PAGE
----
Indexed on: 20 Dec '18Published on: 20 Dec '18Published in: Journal of women's health (2002)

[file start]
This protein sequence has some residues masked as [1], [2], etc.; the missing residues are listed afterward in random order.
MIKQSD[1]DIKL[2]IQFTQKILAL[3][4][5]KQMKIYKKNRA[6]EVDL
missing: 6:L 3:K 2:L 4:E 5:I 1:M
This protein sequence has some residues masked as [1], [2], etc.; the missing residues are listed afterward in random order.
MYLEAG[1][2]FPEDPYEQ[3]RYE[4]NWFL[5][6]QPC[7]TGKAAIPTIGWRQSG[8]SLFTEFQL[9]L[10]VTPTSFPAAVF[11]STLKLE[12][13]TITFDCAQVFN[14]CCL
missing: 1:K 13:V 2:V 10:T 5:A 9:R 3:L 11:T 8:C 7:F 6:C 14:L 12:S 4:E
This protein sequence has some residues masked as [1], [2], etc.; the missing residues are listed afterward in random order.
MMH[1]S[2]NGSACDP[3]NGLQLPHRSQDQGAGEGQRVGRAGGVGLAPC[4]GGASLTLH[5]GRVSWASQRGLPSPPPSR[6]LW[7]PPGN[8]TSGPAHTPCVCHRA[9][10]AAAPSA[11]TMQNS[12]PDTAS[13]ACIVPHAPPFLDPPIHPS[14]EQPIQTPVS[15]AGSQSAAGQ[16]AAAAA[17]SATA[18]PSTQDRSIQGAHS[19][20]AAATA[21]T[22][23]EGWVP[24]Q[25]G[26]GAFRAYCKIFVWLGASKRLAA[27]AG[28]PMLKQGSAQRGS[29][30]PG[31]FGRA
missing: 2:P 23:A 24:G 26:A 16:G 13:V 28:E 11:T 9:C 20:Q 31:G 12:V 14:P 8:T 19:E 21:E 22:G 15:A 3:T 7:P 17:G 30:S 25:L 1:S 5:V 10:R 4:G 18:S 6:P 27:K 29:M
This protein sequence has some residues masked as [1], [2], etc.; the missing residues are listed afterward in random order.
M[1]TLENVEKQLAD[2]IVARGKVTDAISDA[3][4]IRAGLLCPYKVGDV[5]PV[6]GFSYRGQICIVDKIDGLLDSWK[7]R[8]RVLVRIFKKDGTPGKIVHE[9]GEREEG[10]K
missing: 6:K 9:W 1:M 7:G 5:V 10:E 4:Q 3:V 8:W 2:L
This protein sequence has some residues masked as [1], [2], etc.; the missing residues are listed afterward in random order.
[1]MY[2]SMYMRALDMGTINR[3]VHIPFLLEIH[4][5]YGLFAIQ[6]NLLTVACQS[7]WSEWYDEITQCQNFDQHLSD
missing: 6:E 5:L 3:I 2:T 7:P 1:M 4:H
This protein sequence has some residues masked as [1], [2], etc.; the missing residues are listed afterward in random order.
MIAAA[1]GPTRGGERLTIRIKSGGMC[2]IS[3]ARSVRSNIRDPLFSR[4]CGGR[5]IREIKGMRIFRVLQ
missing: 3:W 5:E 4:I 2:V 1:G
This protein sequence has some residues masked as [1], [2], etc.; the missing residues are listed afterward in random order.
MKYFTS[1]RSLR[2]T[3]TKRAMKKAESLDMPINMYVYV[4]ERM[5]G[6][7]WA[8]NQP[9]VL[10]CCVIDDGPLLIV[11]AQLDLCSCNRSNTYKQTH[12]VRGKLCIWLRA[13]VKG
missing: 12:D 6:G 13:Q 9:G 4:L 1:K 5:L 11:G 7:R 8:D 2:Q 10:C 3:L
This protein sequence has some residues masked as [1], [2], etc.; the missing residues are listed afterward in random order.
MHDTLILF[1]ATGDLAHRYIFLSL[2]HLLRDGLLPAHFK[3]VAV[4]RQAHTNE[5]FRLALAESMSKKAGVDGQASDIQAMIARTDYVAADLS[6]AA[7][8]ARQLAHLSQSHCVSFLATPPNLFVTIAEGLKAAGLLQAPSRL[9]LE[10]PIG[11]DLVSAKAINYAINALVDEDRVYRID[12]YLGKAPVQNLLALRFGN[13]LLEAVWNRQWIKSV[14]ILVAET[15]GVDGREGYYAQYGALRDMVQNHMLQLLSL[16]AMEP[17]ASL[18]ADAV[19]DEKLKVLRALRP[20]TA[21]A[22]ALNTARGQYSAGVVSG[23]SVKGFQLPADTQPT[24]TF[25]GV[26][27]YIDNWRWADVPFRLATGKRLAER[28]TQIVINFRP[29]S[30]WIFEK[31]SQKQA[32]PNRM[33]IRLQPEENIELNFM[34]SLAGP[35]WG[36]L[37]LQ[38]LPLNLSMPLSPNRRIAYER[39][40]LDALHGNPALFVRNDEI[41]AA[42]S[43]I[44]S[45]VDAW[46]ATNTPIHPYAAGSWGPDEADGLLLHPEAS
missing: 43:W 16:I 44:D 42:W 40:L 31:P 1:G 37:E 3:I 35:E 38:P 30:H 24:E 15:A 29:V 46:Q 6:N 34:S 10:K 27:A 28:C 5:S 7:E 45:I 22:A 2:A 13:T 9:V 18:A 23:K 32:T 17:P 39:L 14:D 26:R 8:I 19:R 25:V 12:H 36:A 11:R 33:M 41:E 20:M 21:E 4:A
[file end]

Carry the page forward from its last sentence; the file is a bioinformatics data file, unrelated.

To examine the association between race and health outcomes among U.S. breast cancer (BC) survivors and explore to what extent do social and behavioral factors contribute to racial disparities for these associations. Four hundred forty-one female participants diagnosed with BC in the National Health and Nutrition Examination Survey from 2007 to 2016 were included in this study. Poisson regression with robust variance was used to estimate the prevalence ratio (PrR) and 95% confidence intervals for the associations between race, diabetes, hypertension, and other cancers. The PrR for co-occurrence of diabetes and hypertension was 2.21 (p < 0.001) and 1.62 (p < 0.001) times, respectively, among African Americans (AA) compared with non-Hispanic whites. Body mass index (BMI) explained 17.5% of the association between AA race and diabetes prevalence; a smaller reduction (7.8%) was observed adjusting for type of health insurance coverage, only. A 23.5% reduction was observed in the association between AA race and diabetes prevalence with adjustment for BMI and insurance. The association between AA race and hypertension prevalence was reduced by <6% with addition of individual risk factors, including education, insurance, poverty, obesity, smoking, and physical activity, and with adjustment of the combination of these factors. The association between AA race and diabetes prevalence among BC survivors may be partially explained by BMI and insurance coverage to a lesser extent. Interventions to improve outcomes among AA survivors should focus on weight management strategies.